Why is my insulated fixture heating up?

Tooling and fixtures are used in virtually all resistance welding operations to hold parts in place for welding. They must be kept clean of flash and debris and be safe for operators. Heat buildup should be minimized. If a fixture is heating up several possible reasons come to the forefront: Inductance, Insulation, weld flash and location.

Metal in Throat

                    BAD                                            GOOD

This exhibits the part in the throat area but magnetic tooling in the throat causes the same problem. It absorbs energy and heats up during the welding process and forces the welder to work harder to make the desired spot weld.

Inductance is an electrical field induced in any magnetic material in or near the throat of an AC resistance welder.  Insulated or not any magnetic material in or close to the throat of the AC machine can be affected.  It will absorb energy and heat up.  This includes the fixture itself or its components (bolts & nuts).  This extra power is wasted heating the fixture and causes the machine to run harder than otherwise required. All the electrical components (cables, shunts, transformers and scr’s) are working harder than necessary to heat this tooling. To prevent this, fixtures should be fabricated from nonmagnetic materials (aluminum, copper, nonmagnetic stainless or insulators). Inductance is a common problem in the field. Many tool rooms are not aware of the problem (inductance). To check your tool, test your tool or components with a magnet to see if it is fabricated with magnetic material.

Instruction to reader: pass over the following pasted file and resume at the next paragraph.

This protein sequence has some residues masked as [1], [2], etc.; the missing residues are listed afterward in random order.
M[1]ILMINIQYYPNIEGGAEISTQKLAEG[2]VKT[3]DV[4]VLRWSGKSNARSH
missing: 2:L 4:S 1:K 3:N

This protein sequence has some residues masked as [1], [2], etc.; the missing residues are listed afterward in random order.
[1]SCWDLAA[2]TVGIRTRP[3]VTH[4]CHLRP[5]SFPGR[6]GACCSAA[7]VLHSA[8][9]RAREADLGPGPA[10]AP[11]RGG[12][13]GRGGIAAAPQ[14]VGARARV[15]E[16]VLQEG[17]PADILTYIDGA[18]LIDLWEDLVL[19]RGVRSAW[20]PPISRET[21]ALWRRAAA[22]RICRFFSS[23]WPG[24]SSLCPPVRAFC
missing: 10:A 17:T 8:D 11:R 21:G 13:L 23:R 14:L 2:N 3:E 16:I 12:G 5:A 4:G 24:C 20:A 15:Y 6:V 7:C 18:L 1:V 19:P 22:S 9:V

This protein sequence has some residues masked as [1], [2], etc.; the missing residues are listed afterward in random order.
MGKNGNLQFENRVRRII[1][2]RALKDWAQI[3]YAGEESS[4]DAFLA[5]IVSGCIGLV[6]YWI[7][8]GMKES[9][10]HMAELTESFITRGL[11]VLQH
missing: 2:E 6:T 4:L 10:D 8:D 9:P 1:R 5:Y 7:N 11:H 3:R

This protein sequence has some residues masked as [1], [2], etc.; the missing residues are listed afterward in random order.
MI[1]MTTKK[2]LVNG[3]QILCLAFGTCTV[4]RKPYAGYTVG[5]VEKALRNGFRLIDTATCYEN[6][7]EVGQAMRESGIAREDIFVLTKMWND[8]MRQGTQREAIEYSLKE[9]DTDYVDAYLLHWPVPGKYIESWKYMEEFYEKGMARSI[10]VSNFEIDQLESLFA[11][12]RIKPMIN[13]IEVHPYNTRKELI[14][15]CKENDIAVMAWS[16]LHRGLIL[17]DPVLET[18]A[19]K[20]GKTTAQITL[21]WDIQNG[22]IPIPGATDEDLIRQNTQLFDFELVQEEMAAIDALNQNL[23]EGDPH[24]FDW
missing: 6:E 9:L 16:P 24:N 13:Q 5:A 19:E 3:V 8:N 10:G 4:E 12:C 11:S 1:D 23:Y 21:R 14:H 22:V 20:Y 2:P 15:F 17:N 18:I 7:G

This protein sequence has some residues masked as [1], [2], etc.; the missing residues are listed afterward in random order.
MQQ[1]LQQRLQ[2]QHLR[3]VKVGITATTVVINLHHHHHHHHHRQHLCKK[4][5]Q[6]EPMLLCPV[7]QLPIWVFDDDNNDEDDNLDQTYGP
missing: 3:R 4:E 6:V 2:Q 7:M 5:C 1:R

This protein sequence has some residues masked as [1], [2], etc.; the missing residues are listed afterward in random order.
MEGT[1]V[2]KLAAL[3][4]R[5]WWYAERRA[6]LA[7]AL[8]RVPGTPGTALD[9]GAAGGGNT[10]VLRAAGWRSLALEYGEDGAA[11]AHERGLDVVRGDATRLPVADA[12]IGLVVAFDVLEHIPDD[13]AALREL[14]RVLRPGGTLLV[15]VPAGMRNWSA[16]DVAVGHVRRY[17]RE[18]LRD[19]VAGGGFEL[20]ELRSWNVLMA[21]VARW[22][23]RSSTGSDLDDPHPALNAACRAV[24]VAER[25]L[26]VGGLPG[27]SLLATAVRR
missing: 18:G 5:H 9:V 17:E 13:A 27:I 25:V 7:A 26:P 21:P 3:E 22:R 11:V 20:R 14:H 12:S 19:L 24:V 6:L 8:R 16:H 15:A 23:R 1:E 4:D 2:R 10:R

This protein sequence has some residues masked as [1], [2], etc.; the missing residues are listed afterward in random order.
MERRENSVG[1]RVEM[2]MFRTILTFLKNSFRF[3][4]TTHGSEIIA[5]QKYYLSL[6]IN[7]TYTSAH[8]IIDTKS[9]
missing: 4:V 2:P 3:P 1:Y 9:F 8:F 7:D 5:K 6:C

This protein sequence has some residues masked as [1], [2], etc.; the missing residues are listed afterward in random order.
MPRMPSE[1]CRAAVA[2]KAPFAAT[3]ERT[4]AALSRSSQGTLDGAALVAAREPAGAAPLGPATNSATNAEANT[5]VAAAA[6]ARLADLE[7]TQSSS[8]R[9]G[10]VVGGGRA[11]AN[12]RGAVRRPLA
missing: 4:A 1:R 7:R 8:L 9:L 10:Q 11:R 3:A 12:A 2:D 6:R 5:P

Insulation of the fixture is also necessary to prevent any current from flowing through the fixture and heating it up by resistance heating. This means insulating bolts, nuts, and washer with washers and sleeves as well as the mating surfaces underneath or between.

The other housekeeping issue is weld flash. A buildup of weld flash can lead to current flow on an otherwise insulated fixture. A stray current path of this sort can lead to heating of the fixture and loss of power at the welding operation.

The location and  proximity of the fixture to the welding should also be considered. Normally the electrodes handle the greatest heat and cooling functions. If the fixture is too close it may come in contact with large amounts of heat and it may also need some form of heat dissipation. This could be a chill block or water cooling.

Weld Fixture

Weld Fixture Exhibiting Non Magnetic Stainless Tooling and Insulated Pins and Tools with Water Cooling

                  Reference: RWMA Manual Chapter 19
                  AWS J1.2 Installation and Maintenance of Resistance Welding Machines

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